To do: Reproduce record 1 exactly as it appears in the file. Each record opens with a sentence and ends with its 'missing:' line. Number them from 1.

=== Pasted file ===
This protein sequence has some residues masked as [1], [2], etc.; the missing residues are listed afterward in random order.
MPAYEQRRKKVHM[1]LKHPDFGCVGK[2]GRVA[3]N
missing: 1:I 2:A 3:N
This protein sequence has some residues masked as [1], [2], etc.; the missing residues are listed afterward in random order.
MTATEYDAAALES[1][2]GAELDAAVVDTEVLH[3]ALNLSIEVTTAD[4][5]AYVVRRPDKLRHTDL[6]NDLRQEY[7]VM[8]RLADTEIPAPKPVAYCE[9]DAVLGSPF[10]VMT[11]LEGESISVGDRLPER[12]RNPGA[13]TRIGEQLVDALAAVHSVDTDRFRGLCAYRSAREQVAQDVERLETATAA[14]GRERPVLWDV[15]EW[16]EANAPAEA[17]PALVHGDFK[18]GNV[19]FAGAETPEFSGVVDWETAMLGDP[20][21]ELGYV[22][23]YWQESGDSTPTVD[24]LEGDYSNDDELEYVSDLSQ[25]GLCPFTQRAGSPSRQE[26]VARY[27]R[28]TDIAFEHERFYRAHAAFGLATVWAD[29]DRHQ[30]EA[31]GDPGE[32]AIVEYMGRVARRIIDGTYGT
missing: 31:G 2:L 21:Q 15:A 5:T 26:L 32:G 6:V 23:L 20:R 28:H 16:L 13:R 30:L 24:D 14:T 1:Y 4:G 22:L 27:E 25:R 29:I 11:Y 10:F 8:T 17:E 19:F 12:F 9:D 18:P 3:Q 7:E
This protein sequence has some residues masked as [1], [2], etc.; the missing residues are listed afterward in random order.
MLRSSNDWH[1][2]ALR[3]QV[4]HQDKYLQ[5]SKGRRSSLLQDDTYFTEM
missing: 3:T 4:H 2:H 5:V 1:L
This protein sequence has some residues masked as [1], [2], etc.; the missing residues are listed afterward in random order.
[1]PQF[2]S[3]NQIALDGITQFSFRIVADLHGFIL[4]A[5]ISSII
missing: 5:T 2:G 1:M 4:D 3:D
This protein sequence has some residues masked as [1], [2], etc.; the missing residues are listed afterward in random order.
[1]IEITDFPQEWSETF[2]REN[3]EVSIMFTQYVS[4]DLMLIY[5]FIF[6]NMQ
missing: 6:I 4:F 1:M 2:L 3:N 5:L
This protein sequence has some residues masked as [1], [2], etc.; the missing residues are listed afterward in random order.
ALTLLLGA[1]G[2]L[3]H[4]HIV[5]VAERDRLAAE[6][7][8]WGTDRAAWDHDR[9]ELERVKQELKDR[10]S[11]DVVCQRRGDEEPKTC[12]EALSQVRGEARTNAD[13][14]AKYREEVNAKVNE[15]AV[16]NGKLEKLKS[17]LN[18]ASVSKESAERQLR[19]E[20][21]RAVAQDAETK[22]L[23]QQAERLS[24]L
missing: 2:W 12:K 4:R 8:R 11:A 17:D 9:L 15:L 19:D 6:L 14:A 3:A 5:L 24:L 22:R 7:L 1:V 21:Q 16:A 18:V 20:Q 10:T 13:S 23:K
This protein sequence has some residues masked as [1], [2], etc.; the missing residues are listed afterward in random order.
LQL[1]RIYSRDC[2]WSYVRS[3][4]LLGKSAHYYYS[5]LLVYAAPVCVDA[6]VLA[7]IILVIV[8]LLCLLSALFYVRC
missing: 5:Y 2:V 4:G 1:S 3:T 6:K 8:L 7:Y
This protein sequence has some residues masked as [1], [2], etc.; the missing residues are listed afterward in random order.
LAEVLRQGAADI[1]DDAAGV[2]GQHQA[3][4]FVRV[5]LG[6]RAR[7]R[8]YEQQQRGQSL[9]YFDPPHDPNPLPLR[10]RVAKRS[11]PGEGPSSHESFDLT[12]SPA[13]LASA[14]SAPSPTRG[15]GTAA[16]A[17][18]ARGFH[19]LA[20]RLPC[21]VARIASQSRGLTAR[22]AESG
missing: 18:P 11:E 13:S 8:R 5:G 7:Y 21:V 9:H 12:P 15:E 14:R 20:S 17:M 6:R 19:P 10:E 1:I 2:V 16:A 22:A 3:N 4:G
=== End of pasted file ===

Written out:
This protein sequence has some residues masked as [1], [2], etc.; the missing residues are listed afterward in random order.
MPAYEQRRKKVHM[1]LKHPDFGCVGK[2]GRVA[3]N
missing: 1:I 2:A 3:N